With the 6th pick in the draft, Sacramento chose Willie Cauley-Stein. WCS is not, as many think, an admission that Cousins will inevitably be traded – many have noted that he provides the defensive presence and athleticism the Kings have sorely lacked (at the draft combine, he reportedly recorded a maximum vertical of 37 inches and stands 7’1” in shoes). This moves Cousins to his preferred position at power forward if Cauley-Stein is a day one starter (unlikely with Karl’s coaching methods). He’s a high risk/high reward player, who also showed off some nice shooting range with Kentucky, and he could be one of the very best players to come out of the draft. On the flip side, Cauley-Stein has a history of concerning leg injuries which gave teams some pause, but if he can work through those, he is absolutely the prototypical defensive big the Kings could use. I would peg him as a Tyson Chandler type, which could be very useful in the future.

The Kings have parted ways with Derrick Williams, but there’s no real love lost here; Williams was mostly atrocious in Sacramento, and definitely needed a change of scenery. Andre Miller has drawn interest from teams outside of the Kings, and they could stand to lose out on his services if he values winning a ring. Ryan Hollins provided, more or less, a warm body and six fouls a night – he doesn’t inspire much confidence as a presence on either end of the floor. Finally, if Reggie Evans is overlooked by contenders and pseudo-contenders alike, he could be picked back up by Sac-town; his rebounding numbers were as strong as you’d expect, despite his advanced age and limited minutes. Yet, with their remaining cap space (created by the atrocious deal that sent Nik Stauskas, Jason Thompson, Carl Landry, and a protected 1st round pick to the Sixers + the right for Philly to swap 1st round picks with them in two future drafts), they have been spurned by a multitude of free agents, including Monta Ellis and Wesley Matthews. Rudy Gay has gone on the record to state that he’d be happy with recruiting Josh Smith from the Rockets to join his team, as the two are good friends. The collection of Kentucky players (from which Rondo and Cauley-Stein also hail) are going to go a long way in mending Cousins’ trust with the team. Smith could also be a legitimate option for the Kings when they go small, as the Rockets successfully displayed with his talents in the playoffs.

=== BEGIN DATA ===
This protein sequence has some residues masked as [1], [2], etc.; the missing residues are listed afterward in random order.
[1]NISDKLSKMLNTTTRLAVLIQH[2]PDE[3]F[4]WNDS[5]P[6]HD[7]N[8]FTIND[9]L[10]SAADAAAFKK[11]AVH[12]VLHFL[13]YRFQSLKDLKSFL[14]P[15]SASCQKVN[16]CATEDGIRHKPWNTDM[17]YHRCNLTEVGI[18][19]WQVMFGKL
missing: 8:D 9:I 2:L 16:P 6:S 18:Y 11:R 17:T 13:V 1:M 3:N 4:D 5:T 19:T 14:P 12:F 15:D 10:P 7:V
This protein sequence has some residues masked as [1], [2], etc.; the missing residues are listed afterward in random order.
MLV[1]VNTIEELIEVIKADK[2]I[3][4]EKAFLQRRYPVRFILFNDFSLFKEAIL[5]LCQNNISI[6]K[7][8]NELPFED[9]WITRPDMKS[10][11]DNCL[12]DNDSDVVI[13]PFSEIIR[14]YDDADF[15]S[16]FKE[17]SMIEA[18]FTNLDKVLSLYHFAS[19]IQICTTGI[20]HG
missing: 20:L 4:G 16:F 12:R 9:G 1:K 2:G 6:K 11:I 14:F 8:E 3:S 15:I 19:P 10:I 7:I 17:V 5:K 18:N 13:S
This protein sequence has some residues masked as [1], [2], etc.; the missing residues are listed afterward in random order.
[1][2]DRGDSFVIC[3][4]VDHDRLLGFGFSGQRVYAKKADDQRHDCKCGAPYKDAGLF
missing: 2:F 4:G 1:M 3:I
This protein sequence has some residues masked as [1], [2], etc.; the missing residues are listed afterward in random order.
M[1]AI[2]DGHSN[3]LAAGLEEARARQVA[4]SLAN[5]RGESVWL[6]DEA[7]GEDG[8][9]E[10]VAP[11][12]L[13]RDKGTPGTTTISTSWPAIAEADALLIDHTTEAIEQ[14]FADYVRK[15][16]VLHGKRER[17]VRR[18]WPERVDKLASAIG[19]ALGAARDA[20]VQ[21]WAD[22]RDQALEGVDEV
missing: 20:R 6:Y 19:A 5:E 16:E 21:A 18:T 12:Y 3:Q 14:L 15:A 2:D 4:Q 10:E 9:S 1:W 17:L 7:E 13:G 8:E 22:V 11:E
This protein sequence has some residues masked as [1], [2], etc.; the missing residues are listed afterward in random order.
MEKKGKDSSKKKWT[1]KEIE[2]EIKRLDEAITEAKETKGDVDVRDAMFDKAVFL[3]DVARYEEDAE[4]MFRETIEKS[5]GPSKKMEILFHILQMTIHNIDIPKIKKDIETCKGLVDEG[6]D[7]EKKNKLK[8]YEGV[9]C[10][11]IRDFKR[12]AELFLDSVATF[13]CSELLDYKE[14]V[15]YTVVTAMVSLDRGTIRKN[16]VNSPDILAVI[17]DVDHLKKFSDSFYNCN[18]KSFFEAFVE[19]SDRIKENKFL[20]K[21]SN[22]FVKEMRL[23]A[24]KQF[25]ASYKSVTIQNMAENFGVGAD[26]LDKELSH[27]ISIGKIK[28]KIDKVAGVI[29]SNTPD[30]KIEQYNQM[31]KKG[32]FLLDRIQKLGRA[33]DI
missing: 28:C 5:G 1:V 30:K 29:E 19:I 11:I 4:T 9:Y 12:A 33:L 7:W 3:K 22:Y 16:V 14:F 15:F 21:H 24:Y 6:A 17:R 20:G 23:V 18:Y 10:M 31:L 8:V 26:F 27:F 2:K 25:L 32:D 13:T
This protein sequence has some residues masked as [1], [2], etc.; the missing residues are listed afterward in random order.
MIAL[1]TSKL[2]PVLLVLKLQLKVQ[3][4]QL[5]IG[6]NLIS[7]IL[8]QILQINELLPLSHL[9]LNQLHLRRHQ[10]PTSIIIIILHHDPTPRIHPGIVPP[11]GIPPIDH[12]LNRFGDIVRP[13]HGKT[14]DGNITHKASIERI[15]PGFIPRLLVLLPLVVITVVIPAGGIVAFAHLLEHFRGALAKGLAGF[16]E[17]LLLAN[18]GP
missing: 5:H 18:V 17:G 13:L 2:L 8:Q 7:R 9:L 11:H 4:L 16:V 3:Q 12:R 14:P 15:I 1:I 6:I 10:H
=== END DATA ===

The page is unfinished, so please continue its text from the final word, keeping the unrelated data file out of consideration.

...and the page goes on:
Prediction: I don’t see this panning out well at all for Sacramento. The defensive talent on the team doesn’t sound reassuring, and Rondo has been gumming up offenses for years. Even when a team ‘caters’ to his strengths, his sheer presence as a space-killer nullifies most of his work. Cauley-Stein is still a rookie, and therefore, not much can be expected of him in terms of transcendent play. Belinelli will get nowhere near the looks he got in San Antonio, and the Gay-Cousins experiment was only truly outstanding when Isaiah Thomas shared the floor with him. If Karl stays on the team, he runs the risk of alienating Rondo, Collison, and Cousins for a litany of reasons. If he is fired, the talent pool of coaching is just about as unproven as it gets, and Calipari would be a longshot to acquire, anyway. Despite mortgaging the future of their draft picks, I see this team regressing even further in light of the western conference contenders upgrading yet again, and DeMarcus Cousins might seriously think about leaving. For now, the burden of proof lies upon Sacramento.